Copper on skin, the mineral that protects skin against free radicals, may help to keep skin’s defences in place against colds and other infections.
Researchers from the Australian National University in Canberra and the Queensland University of Technology found that copper in skin had anti-inflammatory properties when applied topically on the skin.
The researchers studied 25 volunteers aged 18 to 30 who had been using topical copper cream on their skin for less than three months.
“Copper was well tolerated in all participants,” said Dr David Williams, an associate professor of dermatology at the University of NSW and the study’s lead author.
“The copper in copper cream is not the same as the copper found in skin care products.”
The researchers also found that the copper had an anti-oxidant effect on skin tissue.
This means that it may help reduce the risk of skin cancers caused by free radicals.
“A number of skin cancer studies have shown that copper has anti-aging properties,” Dr Williams said.
“This study shows that copper can also help reduce inflammation, which may in turn help prevent skin cancers.”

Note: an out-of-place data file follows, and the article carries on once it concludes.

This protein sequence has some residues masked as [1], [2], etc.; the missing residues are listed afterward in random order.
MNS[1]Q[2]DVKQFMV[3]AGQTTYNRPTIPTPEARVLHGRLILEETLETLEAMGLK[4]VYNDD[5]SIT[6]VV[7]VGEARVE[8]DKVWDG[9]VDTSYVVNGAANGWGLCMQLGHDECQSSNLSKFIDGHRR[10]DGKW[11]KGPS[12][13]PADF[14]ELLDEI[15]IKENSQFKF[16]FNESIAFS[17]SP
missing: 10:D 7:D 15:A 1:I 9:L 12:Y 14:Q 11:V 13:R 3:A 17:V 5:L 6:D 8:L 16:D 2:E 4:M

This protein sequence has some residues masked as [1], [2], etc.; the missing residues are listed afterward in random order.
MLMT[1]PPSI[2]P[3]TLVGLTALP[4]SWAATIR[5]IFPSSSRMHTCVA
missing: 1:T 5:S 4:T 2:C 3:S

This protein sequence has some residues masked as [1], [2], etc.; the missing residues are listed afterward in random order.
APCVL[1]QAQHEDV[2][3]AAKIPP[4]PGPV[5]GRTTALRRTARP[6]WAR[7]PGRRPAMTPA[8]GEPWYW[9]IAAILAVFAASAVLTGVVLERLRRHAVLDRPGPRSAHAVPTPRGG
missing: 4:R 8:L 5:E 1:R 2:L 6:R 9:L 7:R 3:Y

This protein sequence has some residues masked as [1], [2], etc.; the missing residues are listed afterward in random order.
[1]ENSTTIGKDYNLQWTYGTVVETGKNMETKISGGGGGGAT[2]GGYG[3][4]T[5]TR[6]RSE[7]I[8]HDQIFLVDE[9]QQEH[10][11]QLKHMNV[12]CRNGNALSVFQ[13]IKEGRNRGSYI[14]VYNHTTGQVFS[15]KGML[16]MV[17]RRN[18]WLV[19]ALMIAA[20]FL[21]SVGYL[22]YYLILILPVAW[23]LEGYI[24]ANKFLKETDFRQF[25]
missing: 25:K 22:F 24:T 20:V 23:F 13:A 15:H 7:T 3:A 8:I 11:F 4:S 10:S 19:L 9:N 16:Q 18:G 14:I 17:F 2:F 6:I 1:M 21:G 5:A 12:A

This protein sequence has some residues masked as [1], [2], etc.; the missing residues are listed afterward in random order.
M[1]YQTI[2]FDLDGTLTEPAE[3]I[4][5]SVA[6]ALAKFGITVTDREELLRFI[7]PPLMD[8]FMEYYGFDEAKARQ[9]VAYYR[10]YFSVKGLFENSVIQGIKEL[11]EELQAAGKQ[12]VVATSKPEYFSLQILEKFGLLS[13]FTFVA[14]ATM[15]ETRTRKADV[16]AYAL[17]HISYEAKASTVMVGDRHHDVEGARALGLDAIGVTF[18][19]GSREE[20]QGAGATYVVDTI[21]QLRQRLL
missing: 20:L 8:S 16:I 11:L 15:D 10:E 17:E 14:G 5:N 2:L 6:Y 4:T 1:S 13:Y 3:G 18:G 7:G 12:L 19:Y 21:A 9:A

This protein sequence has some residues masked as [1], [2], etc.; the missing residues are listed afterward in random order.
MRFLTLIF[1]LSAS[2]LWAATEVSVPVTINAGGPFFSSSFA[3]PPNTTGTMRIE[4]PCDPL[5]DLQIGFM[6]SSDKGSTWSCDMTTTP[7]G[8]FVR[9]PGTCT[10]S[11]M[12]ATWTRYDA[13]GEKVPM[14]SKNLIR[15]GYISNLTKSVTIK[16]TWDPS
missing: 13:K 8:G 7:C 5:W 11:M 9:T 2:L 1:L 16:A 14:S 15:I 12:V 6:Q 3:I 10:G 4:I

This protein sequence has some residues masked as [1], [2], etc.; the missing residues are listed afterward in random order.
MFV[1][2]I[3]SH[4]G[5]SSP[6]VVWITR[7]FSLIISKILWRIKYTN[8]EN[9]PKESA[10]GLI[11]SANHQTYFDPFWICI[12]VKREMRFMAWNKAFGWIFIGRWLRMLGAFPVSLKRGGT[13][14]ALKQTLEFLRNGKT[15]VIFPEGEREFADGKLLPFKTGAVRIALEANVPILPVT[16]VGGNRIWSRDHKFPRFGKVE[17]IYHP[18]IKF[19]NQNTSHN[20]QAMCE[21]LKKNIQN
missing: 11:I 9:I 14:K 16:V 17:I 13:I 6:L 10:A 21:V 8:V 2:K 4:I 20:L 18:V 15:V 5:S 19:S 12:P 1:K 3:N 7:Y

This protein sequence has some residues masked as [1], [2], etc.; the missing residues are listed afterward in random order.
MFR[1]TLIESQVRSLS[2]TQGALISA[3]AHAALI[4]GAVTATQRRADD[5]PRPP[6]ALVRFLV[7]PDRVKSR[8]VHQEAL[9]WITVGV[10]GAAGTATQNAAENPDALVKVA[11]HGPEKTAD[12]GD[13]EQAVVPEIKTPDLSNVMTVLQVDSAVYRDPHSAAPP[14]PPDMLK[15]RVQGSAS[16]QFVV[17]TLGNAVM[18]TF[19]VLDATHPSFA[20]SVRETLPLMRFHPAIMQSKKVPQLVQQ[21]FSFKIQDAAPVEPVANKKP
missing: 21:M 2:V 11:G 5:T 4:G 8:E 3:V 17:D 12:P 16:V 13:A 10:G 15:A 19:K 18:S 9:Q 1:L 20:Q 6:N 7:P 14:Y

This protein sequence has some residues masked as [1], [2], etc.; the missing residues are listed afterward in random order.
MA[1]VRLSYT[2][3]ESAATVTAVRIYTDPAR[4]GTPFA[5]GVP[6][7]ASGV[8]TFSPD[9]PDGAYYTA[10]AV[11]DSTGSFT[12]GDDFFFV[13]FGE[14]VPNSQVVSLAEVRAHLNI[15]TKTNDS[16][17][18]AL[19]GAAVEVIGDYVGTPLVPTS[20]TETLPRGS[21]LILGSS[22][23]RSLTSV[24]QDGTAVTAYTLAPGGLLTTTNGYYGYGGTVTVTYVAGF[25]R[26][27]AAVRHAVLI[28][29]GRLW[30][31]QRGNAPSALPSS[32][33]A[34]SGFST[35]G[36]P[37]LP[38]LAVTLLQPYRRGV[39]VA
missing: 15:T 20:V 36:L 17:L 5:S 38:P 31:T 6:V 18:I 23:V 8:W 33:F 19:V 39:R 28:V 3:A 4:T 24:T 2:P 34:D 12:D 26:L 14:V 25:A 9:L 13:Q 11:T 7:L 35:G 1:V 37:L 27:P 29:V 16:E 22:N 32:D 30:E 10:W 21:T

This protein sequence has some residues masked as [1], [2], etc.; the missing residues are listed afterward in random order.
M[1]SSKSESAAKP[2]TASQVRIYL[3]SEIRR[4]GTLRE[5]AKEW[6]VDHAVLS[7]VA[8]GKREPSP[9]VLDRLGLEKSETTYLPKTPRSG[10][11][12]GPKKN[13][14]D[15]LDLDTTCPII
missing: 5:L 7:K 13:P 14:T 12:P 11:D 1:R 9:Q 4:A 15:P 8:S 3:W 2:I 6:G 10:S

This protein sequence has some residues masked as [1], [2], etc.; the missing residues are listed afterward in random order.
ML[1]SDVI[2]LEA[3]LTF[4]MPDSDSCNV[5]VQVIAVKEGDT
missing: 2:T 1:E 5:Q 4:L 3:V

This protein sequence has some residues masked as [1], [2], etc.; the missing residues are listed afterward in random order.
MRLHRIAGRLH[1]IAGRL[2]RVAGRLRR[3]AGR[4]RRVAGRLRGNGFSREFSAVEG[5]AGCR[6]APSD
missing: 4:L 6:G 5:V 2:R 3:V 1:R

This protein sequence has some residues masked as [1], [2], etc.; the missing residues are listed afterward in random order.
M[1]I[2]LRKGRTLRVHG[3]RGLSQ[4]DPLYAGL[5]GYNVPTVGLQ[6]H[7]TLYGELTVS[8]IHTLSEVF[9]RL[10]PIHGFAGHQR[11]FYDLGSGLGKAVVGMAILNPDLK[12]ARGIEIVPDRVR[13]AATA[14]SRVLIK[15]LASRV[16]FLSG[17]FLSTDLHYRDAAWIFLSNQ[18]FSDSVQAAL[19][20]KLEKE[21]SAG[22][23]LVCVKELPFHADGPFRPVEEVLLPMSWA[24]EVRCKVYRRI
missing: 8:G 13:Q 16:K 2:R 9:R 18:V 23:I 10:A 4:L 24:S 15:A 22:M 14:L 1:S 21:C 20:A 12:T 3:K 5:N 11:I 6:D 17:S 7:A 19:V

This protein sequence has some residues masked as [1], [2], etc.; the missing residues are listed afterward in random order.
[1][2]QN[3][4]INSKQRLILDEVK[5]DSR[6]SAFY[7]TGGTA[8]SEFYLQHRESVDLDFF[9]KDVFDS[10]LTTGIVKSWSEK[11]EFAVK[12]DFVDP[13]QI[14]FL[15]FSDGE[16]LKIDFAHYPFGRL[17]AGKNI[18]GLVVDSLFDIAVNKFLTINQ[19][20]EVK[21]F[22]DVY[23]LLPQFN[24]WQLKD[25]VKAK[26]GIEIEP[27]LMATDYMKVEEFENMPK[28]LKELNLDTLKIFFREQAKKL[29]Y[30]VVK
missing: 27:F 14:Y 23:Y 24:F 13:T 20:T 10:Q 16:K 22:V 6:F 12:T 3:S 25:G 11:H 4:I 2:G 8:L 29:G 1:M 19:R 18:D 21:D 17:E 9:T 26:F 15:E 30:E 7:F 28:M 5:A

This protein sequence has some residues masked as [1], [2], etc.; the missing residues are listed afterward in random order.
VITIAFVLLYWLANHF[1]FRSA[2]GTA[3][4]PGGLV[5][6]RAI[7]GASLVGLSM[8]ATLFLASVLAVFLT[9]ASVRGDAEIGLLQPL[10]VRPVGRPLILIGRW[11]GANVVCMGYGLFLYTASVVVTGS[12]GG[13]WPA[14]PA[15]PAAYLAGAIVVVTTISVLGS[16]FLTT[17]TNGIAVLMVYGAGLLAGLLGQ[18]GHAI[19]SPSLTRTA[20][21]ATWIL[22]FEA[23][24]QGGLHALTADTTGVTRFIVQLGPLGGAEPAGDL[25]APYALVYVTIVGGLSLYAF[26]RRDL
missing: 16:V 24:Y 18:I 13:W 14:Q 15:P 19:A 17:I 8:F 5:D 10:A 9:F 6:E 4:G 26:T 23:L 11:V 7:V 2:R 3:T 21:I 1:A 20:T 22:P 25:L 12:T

The findings of this study suggest that copper on the face may help keep skin defences in a better position to withstand colds, infections and even infections in the future.
“The copper was tested on the volunteers’ skin and found to have anti-cancer properties, the researchers said.
There is currently no evidence to suggest that using copper cream topically in the face can cause any type of cancer.
However, Dr Williams advised people to limit their use of copper in their skin to help keep the skin healthy and protected from infections.
The study, which was published in the journal PLOS ONE, was conducted on volunteers in Queensland and New South Wales.
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